I might know the issue :). Obviously, as you found out, there is a Serializer component in Symfony, which means you can create a Serializer object from scratch, adding in whatever normalizers, encoders, etc that you want. But, when you use the Symfony Framework, we do this *for* you. As soon as you uncomment this line (, you will have a serializer service... which means you can just do:

    return $this->container->get('serializer')->serialize($data, 'json' ['groups' => ['group1']]);

    Now, your approach should also work, but I think you're missing the extra setup needed to tell the Serializer to read the annotations. Check out this section:

    So, you're totally free to keep creating the Serializer yourself - but you may not need to! But if you do continue to do this, just make sure to make the tweaks in that section so that your annotations are loaded :).


  • 2017-03-06 Greg

    Hey Ryan
    It is me again ;)

    I try to use the Symfony's serializer and use the Groups for handling the response.

    I tried this:

    protected function serialize($data)
    $encoders = [new XmlEncoder(), new JsonEncoder()];
    $normalizer = new ObjectNormalizer();
    $serializer = new Serializer([$normalizer], $encoders);

    return $serializer->serialize($data, 'json', ['groups' => ['group1']]);

    And in my model I put the @Groups({"group1"})

    But as you can imagine it doesn't work ;)
    If I put $normalizer->setIgnoredAttributes(['user', 'id']); it is ok I don't have the user and id but in the doc it write is better to user the annotation instead the ignoredAttributes.

    Do you know what is my mistake ?

    Thanks again for your work

  • 2016-09-30 weaverryan

    Hey Tom!

    Definitely - good question :). There are a few reasons:

    1) Data transformers - the idea that your user might send you an "id", but on your object, that property is itself an object. The EntityType is built to do this type of transformation

    2) Similar to the above, I find that your output doesn't always match your *input*. I mean, if I literally looked at the JSON for a GET /blog/{id} endpoint and compared it with the JSON that I send to *create* a blog post, they will differ more than you might think. So, at first, it seems kind of awesome to have one model class that you can serialize for output and deserialize for input. But in reality, it's not often that simple, and the form gives you that layer to hide/show fields or add other transformations.

    If I summarize these two reasons, it comes down to this: the serializer is "stupid" by design: it simply takes the JSON (when deserializing) and puts it onto an object. Unless that JSON and your object match perfectly, it gets tough. On the other hand, we going from your model to JSON is often easier: we typically design our model classes to match the JSON we want with little or no effort.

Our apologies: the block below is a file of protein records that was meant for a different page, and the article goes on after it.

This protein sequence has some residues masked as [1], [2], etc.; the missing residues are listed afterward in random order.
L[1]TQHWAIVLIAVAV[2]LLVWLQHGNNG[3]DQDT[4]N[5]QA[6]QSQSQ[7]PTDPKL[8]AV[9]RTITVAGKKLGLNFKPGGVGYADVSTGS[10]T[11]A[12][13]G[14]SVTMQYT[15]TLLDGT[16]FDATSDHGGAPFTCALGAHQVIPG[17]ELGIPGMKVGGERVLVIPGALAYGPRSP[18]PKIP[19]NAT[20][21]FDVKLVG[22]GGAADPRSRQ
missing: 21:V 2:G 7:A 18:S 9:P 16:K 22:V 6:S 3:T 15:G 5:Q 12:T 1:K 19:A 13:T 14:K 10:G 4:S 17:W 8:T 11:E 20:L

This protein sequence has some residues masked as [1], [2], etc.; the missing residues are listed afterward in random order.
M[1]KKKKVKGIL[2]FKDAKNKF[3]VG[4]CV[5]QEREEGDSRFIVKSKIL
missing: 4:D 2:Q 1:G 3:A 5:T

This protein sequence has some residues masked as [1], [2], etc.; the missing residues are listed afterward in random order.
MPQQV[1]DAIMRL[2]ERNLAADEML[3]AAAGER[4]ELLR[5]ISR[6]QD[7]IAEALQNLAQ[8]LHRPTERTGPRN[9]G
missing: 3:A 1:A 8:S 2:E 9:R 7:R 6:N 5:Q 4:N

But, not everyone agrees - that's why the deserializer exists! But I like having a model class that models my output, and a form class that models my input.


  • 2016-09-28 Tom Friedhof

    You mention at the end of this tutorial that you prefer to use forms instead of the Serializer to turn the json back into an object. Can you elaborate on why you prefer to use the form method over the serializer?

  • 2016-06-20 Vlad

    Thanks, Ryan!

  • 2016-06-18 weaverryan

    Hey Vlad!

    This is something we're still working on - right now the "Updated" status (unless a course is being actively released still) usually is not significant (we probably tweaked something insignificant). We plan to publish an actual "changelog" whenever we make significant changes in the future. It's on the list!


  • 2016-06-16 Vlad

    Hi Ryan,

    When you make updates to courses, how do I know what's been updated?

    I've finished some of the courses, but periodically see "Updated 3 days ago", or so, don't see any new videos, so don't know what's been updated.

    Thank you!

  • 2016-05-25 weaverryan

    Hi Roberto!

    Yes, very fair question :). First, there is no performance difference or flexibility between the formats. So, it *does* come down to developer preference. I like annotations because I like having my configuration right next to the thing it's configuring. For serializing, you can immediately see what properties are being serialized, without needing to find another configuration file. Route & Doctrine annotations also have that same advantage.

    About the coupling idea, I tend to think that idea is over-hyped. You *are* using Symfony, and it's massively unlikely that you'll need to switch suddenly to using something else. And even if you *did* need this, having your configuration in YAML instead of annotations won't make much difference - it would be pretty easy to quickly delete the annotations from your class if you decided to use a different library for serializing. Decoupling from your framework is really important if you're sharing your code (you don't want to force your serialization configuration on another use, just so they can use your class) - but purposefully *coupling* your code to your framework - along with use a nice layer of services, that's key - is a great way to be pragmatic and stay productive. That's subjective of course - but that at least shows you why I've made these choices :).


  • 2016-05-25 Roberto Briones Arg├╝elles

    I notice that you always use the Annotation way, I'm trying to avoid in order to use configuration files in yml, I think that way is more decoupled from the framework or tool, but I don't really know for sure, can you tell me why are you using Annotations?

  • 2015-09-15 Christophe Lablancherie

    Hi :) Thanks for the answer. Well i've just made this after my question and that's correct, it's works :)
    Thank's you for the screencast !

  • 2015-09-15 weaverryan

    Great question actually! Try this out and let me know what you find:


  • 2015-09-15 Christophe Lablancherie

    Hi, how could we implement the ExclusionPolicy with FOSUserBundle ? I can't "hide" in the serialization, the password, salt etc... :'(